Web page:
Attend, a papercut from Nikki McClure's 2019 calendar
 Song for Wood’s Barbeque Shack 
      in McKenzie, Tennessee
 Here in mid-winter let us begin
 to lift our voices in the pine woods:
 O sing praise to the pig
 who in the season of first frost
 gave his tender hams and succulent shoulders
 to our appetite:praise to the hickory embers
 for the sweetest smoke
 a man is ever to smell
 its incense a savor
 of time bone deep:
 praise for Colonel Wood and all his workers
 in the dark hours who keep watch
 in this turning of the flesh
 to the delight of our taste:
 praise to the sauce—vinegar, pepper, and tomato—
 sprinkled for the tang of second fire: 
praise we say now for mudwallow, hog grunt, and pig squeal
snorkle snout ringing bubbles of swill in the through,
each slurp a sloppy vowel of hunger,
jowl and hock, fatback and sowbelly, root dirt and pure
 piggishness of sow, boar, and barrow.
            -Jeff Daniel Marion

Friday, December 4, 2015

Pretty, happy, funny, real, advent!

I pulled it together and made our prayer place prettier. I cleaned it up. It is simple, but works. We went out in the snow and gathered greens on our morning walk. Well, I did while thhe kids clobbered one another with snowballs. I would like to add some cedars boughs. Sure we can find some soon. I have candles in the roght colors, and a beautiful Christmas candle with mother and child I made last year that will suffice for one more year.
I put the home made animals over by the potted plants (which in itself is a little corner of charm I pulled together in the front window. Potted up herbs before the garden froze!) and little hands moved them back to the prayer place, so somebody really cares about them. Some were broken when friends came to play recently, so maybe we will make a fresh batch?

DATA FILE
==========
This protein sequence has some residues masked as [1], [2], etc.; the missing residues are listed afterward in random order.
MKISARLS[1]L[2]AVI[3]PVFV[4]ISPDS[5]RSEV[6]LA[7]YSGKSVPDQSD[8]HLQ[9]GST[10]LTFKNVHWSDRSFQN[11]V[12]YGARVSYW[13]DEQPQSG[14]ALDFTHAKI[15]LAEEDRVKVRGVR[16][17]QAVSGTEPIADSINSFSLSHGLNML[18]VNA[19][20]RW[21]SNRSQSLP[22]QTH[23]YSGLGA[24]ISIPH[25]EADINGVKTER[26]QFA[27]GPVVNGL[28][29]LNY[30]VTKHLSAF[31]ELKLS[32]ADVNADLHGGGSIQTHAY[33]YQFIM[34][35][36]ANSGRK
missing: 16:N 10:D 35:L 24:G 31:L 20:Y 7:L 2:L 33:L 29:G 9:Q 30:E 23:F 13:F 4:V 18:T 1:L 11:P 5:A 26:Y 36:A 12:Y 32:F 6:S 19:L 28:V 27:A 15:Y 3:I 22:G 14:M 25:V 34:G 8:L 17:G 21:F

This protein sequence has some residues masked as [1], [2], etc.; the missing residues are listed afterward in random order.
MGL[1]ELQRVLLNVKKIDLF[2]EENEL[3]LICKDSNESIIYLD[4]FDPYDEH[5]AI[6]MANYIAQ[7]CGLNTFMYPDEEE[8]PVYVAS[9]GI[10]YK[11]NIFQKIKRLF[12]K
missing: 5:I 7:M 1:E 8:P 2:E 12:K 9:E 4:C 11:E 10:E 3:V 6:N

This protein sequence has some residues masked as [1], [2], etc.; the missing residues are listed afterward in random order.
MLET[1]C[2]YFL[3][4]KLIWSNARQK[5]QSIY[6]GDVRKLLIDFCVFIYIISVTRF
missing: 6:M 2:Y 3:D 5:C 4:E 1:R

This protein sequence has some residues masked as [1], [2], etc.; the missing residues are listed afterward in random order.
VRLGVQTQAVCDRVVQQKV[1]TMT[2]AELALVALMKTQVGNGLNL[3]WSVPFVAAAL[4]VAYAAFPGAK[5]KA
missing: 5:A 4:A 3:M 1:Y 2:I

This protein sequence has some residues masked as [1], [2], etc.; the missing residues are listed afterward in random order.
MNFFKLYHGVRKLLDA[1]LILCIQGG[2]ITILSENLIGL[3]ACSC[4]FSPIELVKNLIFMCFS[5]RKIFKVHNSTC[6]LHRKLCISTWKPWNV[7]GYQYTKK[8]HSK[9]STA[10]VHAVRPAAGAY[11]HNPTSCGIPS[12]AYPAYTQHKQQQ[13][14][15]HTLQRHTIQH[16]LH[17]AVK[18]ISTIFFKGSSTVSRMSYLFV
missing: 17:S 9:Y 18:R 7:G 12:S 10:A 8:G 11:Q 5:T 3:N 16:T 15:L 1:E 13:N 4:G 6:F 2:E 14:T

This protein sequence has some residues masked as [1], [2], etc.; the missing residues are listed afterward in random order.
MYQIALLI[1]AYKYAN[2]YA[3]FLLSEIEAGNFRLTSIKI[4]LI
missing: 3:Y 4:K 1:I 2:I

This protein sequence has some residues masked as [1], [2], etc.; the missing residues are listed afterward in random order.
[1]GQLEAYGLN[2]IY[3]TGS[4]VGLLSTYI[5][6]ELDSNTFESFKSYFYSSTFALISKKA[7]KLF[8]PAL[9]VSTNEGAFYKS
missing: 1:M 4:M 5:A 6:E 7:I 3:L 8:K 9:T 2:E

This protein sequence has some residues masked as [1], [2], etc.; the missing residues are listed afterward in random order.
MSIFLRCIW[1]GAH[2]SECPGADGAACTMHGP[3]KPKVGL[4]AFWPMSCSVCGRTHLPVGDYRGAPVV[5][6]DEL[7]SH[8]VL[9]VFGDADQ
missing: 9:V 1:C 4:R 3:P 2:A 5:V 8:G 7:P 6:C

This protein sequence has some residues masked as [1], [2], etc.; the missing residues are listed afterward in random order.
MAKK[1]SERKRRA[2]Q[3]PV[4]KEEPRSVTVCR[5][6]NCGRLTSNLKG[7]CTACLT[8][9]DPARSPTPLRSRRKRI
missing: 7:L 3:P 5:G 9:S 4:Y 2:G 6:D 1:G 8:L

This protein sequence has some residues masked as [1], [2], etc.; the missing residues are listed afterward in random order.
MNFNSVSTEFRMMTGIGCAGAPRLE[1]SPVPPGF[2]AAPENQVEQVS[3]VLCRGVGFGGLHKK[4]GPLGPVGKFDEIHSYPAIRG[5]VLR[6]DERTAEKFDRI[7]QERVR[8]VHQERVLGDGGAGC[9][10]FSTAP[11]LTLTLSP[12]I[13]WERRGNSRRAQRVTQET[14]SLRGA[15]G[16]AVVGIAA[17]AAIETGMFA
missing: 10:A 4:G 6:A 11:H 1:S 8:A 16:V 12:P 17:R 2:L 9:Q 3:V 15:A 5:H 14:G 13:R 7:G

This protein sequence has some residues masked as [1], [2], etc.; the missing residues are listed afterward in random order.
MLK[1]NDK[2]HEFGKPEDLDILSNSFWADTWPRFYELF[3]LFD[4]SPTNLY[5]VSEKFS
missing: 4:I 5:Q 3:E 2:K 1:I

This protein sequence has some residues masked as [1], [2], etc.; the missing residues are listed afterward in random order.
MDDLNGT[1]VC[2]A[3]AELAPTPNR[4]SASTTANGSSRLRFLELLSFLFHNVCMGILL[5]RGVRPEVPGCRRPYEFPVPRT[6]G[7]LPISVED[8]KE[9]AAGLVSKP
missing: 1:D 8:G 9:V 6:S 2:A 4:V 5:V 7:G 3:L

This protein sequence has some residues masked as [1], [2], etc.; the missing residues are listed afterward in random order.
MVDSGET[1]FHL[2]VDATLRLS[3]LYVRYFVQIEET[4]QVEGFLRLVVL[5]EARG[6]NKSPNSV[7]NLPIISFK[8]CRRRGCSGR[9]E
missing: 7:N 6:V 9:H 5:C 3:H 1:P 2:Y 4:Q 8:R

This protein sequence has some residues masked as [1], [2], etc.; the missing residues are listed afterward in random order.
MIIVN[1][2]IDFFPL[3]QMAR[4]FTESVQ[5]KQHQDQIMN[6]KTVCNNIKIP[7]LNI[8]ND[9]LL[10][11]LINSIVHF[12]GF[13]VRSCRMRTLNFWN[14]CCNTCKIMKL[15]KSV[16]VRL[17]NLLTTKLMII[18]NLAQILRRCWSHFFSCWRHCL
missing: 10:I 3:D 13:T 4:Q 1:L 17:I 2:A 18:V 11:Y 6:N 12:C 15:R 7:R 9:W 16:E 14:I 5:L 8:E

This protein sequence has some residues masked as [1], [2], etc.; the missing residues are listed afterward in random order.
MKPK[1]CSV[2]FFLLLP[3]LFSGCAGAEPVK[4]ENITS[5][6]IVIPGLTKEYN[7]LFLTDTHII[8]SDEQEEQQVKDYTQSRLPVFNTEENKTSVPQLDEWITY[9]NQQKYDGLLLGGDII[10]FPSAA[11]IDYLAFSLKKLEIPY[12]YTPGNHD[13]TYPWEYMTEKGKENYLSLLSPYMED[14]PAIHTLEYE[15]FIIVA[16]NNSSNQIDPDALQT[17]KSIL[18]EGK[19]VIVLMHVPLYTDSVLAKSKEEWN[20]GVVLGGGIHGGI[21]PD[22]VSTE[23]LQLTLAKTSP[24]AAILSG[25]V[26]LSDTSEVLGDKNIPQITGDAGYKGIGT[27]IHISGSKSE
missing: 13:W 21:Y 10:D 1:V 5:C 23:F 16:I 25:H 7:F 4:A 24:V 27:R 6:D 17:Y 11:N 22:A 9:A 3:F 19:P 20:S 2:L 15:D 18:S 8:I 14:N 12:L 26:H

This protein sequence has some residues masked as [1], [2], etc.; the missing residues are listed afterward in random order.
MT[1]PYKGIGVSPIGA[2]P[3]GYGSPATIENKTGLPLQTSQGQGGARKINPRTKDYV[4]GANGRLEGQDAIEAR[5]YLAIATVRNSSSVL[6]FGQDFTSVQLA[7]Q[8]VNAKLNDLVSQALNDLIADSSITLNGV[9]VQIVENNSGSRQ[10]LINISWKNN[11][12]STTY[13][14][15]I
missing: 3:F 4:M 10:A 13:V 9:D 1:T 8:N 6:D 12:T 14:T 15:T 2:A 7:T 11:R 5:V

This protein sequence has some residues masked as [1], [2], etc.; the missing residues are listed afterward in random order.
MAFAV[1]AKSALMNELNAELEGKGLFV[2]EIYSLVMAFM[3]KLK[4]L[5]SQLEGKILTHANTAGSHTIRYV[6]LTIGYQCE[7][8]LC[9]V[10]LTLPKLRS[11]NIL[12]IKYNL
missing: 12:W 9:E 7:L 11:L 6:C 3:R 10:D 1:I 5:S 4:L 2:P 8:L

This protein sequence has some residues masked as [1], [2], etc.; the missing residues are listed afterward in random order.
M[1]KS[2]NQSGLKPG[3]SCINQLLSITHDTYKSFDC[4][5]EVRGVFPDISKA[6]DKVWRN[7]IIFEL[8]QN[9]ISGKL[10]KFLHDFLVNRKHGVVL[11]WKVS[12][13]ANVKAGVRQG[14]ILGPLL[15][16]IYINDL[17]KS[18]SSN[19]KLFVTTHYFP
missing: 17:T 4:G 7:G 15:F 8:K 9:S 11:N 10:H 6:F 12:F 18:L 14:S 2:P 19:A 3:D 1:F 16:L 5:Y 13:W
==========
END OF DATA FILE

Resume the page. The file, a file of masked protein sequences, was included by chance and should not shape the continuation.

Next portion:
So happy to be doing an Advent devotion daily! I just love it! The middle son told me this week that he likes our little prayer things, and some children have begun chiming in on the prayers, instead of just reading them. So, I will count that as pure joy and call it happy indeed.
I am also so happy to be using the Charlotte Mason educational methods. This framework of ideas is just the right level of structure for us, and we are beginning to see the fruits of our labors. It is adding up to joyful learning! All the little, humble pieces fit together and become a bigger, beautiful whole.

Eldest said yesterday that he likes seeing people's eyes more, now that it is winter. He said everyone is squinting in the summer. I like that way of thinking of it. Here, in these dark, perhaps drear days, we have our eyes wide open. We are watching. At least until the blinding, icy sunshine of January!

Thinking hard about trying to get the house more ready for hosting holidays. Tumbling it around. We are quite hopitable in certain ways, and not in others. Great in having folks over for special dinners on regular weeks, not for any fanciness at all.
So wondering what is next. I do avoid certain types of work, while embracing others. Taking to simplify more... What can be shed to be more ready? Which are the damp, dreary places that need attention next, and what ruinous corners can we nicen and reclaim, to the glory of god?
I caught a renewed vision for the valor of handwork, order, and the faithful fight against encroaching chaos on our trip in Appalachia. It is a real and difficult work.
Also real: I cannot seem to upload pictures from my tablet to blog. There must be some simple solution, but it has stymied me for the moment.